One week after the Federal Bureau of Investigation released some additional
information about its Carnivore surveillance system, an independent reviewer
said the tool pretty much does what the bureau said it does: monitor e-mail.
Dean of the Illinois Institute of Technology’s Chicago-Kent College of Law
Henry H. Perritt said Tuesday that Carnivore, which was designed to collect
e-mail going to or from a criminal suspect, could be improved, but was not a
product that reveals more information than the FBI first claimed. His team
said Carnivore used a software filter that constrains the amount of
information the FBI can collect.
The FBI unwittingly triggered an outcry from privacy advocates last week
when it released documents that some vigorous opponents of Carnivore
interpreted as proof that the tool captures additional Internet traffic,
which the FBI had summarily denied in previous months. The advocates fear
the FBI can access the e-mail of innocent people not under investigation.
Those documents came as a result of a lawsuit filed by the Electronic
Privacy Information Center (EPIC) through the Freedom of Information Act
Opponents of the surveillance tool say it’s not just a question of the tool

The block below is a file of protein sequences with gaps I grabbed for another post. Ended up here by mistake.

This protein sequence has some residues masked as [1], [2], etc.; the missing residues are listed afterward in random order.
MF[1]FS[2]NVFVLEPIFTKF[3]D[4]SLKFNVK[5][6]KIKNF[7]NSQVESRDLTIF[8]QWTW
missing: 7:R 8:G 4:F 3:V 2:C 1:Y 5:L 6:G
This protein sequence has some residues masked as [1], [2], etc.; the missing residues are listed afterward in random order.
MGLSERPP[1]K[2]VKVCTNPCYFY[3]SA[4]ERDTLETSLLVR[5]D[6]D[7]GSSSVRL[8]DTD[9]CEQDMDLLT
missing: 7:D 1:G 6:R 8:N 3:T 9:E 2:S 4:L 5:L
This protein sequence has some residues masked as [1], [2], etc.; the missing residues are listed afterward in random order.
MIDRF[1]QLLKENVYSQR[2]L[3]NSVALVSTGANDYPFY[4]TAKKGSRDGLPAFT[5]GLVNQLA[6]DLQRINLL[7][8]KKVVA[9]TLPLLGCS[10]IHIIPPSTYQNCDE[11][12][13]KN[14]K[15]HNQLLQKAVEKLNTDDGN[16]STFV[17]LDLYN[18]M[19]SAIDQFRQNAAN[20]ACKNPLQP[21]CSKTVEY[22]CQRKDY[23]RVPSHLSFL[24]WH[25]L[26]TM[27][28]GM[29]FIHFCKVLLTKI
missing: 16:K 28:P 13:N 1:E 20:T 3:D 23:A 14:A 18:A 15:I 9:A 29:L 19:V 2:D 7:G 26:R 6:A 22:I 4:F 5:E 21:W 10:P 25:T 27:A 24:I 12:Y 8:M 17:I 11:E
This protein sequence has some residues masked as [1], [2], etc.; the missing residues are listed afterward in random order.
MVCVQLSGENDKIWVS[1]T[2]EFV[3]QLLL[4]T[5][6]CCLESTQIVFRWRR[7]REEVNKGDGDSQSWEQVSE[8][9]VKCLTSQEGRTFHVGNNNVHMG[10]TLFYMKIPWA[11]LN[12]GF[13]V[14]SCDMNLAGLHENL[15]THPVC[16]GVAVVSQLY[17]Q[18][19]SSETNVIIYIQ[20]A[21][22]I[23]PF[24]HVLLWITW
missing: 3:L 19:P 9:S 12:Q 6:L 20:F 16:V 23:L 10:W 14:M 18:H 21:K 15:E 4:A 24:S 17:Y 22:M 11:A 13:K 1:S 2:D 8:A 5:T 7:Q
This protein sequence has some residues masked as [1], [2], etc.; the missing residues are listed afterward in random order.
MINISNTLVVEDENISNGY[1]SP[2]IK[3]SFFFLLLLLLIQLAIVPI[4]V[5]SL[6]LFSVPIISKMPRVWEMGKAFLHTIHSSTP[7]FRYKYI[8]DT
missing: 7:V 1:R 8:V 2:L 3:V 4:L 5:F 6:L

being technically sound, which Perritt said seems to be its biggest fault:
It’s a matter of analyzing the law under which Carnivore is deemed legal and
deciding if privacy is appropriately protected.
“The little information that has become public raises serious questions
about the privacy implications of this technology,” EPIC general counsel
David Sobel said this week. “The American public cannot be expected to
accept an Internet snooping system that is veiled in secrecy.”
Privacy advocates have accused the independent team of being government
insiders as at least one member has worked for the Department of Justice.
Perritt himself advised President Clinton’s transition team on information
policy and performed other tasks for the Clinton administration.
House Majority Leader Dick Armey (R-TX) is one such opponent, who claims the
FBI is “whitewashing” the situation. Senate Judiciary Committee Chairman
Orrin Hatch, R-Utah, is another strong vocal opponent.
The feds must be thinking they can’t win as the recent challenges seem to be
a reprise of complaints lodged in September before the Senate committee.
Internet pioneer Vint Cerf was treated to a private review of the system and found it to be as it was advertised by the
EPIC sounded the alarm in October when it said the FBI was at work with a more expansive suite of
surveillance tools than Carnivore, called Dragon Ware.
Additional details of the independent review will be released later Tuesday.